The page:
5 Myths About Dyslexia
Myth 1 ‘You can’t be a writer- you’re dyslexic‘
March 21st is World Poetry Day, so what better day to dispel one of the most common myths about what Dyslexia is and isn’t.
When I meet children, young people or adults and ask them what they know about dyslexia the first thing I often hear is that it’s just about having trouble with words and not being able to spell or write when in fact this is not true.
‘Trouble with words’ is not what spring to mind when thinking of Mercury Prize nominated musician Loyle Carner who has ADHD and Dyslexia and whose writing when he was younger was often so muddled that he jumbled up his own name (Ben Coyle Larner) which led to his stage name.
He grew up in a home full of books, and poetry helped to build his confidence ‘ …as it wasn’t about spelling, it was about form and if I spelt something wrong it was almost like that added to it.’ His confidence also grew when he was assessed and found out he was dyslexic and ‘not stupid.’ Reading the poetry of Benjamin Zephaniah in school and finding out that he too had dyslexia gave him the confidence to express his feelings in words.
Loyle Carner, whose mother is a specialist in dyslexia, ADHD and Autism, explains ADHD as a superpower that, along with his dyslexia has helped him to be creative. In his own words ‘when you have a thought, the thought travels from one synapse to another, but (in people with ADHD) there’s a little gap. So, the thought spreads, then that thought spreads because there’s another gap, then that thought spreads until you have a thousand things going on, when you’re only supposed to have one thing going on.’‘ This makes concentrating difficult but also makes creativity easy.
Philip Schulz, a Pulitzer Prize winning poet who is dyslexic writes about the process of writing for him. ‘My thoughts were a great excitement but when I tried to do anything with them it was like trying to pack a balloon into a shed in the high wind.’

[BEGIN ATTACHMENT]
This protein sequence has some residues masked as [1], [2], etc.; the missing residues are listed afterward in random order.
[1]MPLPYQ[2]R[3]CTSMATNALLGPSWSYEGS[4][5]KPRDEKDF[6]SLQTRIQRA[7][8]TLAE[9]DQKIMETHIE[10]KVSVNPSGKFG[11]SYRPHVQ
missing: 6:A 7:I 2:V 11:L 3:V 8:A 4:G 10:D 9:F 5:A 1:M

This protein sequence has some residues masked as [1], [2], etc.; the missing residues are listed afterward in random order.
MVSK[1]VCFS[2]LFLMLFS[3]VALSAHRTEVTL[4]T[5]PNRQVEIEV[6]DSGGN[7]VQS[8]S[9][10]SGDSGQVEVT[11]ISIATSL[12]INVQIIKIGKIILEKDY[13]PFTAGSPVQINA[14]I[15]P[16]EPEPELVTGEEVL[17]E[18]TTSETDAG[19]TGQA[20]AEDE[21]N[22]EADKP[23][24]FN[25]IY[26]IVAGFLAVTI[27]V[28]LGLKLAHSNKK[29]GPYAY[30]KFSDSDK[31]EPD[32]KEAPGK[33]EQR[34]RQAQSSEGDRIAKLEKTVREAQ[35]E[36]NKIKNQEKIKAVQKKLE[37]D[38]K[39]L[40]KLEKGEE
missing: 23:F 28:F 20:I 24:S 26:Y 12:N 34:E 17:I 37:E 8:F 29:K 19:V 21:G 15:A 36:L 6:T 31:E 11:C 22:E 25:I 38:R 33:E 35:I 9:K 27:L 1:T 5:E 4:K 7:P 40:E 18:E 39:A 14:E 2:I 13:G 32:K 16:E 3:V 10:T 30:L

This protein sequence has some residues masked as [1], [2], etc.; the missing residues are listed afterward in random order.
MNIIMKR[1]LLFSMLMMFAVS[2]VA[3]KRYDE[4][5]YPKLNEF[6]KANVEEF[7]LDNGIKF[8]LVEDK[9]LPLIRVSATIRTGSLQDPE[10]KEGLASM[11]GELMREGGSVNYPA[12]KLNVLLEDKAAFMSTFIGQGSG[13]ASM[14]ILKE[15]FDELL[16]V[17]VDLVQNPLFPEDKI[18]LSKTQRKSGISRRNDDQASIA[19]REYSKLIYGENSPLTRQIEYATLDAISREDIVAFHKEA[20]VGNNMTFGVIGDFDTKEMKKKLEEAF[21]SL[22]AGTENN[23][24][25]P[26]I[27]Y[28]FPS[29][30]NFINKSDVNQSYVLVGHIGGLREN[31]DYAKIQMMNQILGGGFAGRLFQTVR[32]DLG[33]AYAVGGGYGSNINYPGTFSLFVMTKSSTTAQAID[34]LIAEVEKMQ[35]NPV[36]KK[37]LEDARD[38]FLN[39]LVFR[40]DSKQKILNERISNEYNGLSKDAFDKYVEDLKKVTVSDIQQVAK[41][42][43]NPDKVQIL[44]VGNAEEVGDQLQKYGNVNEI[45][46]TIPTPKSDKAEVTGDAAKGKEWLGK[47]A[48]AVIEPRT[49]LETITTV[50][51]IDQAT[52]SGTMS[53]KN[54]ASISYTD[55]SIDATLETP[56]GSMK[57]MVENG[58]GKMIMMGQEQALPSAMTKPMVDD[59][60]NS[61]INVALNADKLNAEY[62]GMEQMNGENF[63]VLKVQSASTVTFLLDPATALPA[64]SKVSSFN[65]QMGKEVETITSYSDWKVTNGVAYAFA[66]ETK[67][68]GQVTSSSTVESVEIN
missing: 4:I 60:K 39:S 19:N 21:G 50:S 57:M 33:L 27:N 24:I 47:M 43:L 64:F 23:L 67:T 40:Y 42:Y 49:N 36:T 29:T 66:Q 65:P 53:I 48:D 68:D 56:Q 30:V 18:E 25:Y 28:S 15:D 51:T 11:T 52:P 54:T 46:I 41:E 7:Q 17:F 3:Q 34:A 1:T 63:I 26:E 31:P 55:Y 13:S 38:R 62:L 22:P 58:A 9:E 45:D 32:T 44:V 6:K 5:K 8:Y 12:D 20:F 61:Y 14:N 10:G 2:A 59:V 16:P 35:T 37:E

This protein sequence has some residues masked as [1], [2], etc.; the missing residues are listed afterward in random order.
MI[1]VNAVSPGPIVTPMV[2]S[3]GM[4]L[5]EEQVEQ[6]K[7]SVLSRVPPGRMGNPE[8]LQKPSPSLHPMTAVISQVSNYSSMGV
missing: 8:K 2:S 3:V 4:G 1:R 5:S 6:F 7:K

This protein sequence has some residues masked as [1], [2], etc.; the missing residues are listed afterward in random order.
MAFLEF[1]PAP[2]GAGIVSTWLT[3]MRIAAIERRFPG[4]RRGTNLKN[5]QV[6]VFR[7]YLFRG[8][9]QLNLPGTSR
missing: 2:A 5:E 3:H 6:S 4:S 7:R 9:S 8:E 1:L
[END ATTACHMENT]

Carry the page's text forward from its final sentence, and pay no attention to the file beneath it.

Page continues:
So, dyslexia can mean the act of writing is difficult, but it also enables creativity- how does this work?
In his blog, In the Mind’s Eye, the Dyslexia Renaissance, Thomas G West explains that ‘the formation of the wiring in dyslexic brains may lend itself to retaining information in story form. These same wiring patterns may also create a tendency to make connections between distant and apparently unrelated things, producing fresh and unexpected metaphors and similes.’ These strengths are also discussed by Brock and Fernette Eide in their book, The Dyslexic Advantage and are exactly the skills needed to be a poet.
Benjamin Zephaniah, dyslexic poet, playwright and author was included in The Times newspaper’s list of Britain’s Top 50 Post-War Writers. As a child he didn’t like books and says that his mission is to fight the dead image of poetry and ‘take (it) everywhere to people who don’t read books.’ He believes that his dyslexia helps him to see the world in other ways and if he feels an emotion and can’t find the word he needs he will make one up, something that poets throughout time have always done. He explains about the oral roots of story-telling, poetry and rap and his astonishment at being first described as a writer, when he thought that he couldn’t write or spell.
Supporting your Child
Here are a few things we can take from this that can make a difference to your child:
If they are neurodivergent, explain to them what that means and support them to find their superpower, whatever it may be. Finding out about your Dyslexia, Dyspraxia or ADHD can be the key to unlocking your confidence.
Role models are important whether they are family members or famous people.
Keep sharing books and poems, even if reading is difficult. You can read together or listen to audiobooks.
If your child loves writing and making up stories or poems, help them to get those beautiful, creative thoughts onto the page however you can. If they make up words to express their feelings, that’s great and was what Shakespeare did too, so they are in good company! Let them dictate their thoughts to you or record them or use speech to text software on your computer and praise them for the words they have used and their imaginative ideas, however they may be spelt. In this task it’s the creativity that matters and you can work with them on spelling another time. With support they may grow up to be a musician or poet whose words will live on and be important to others.
l will leave you with some advice from a dyslexic author Tom McLaughlin who wrote a piece giving writing tips for dyslexic children.
‘Being able to spell has nothing to do with being a good writer. Being able to know how a car engine works doesn’t make you a racing driver. It’s about having something to say. It’s about feeling the wind in your hair.’
Over the coming weeks when many of us will be at home, we will be sharing tips, ideas and resources for working with your child. We are available if you’d like to know more about dyslexia or would like to talk to us about assessment. We will also be dispelling more myths about dyslexia. Watch this space!
I enjoyed listening to Benjamin Zephaniah and Loyle Carner chatting about writing, about dyslexia and many other things and thought you might too.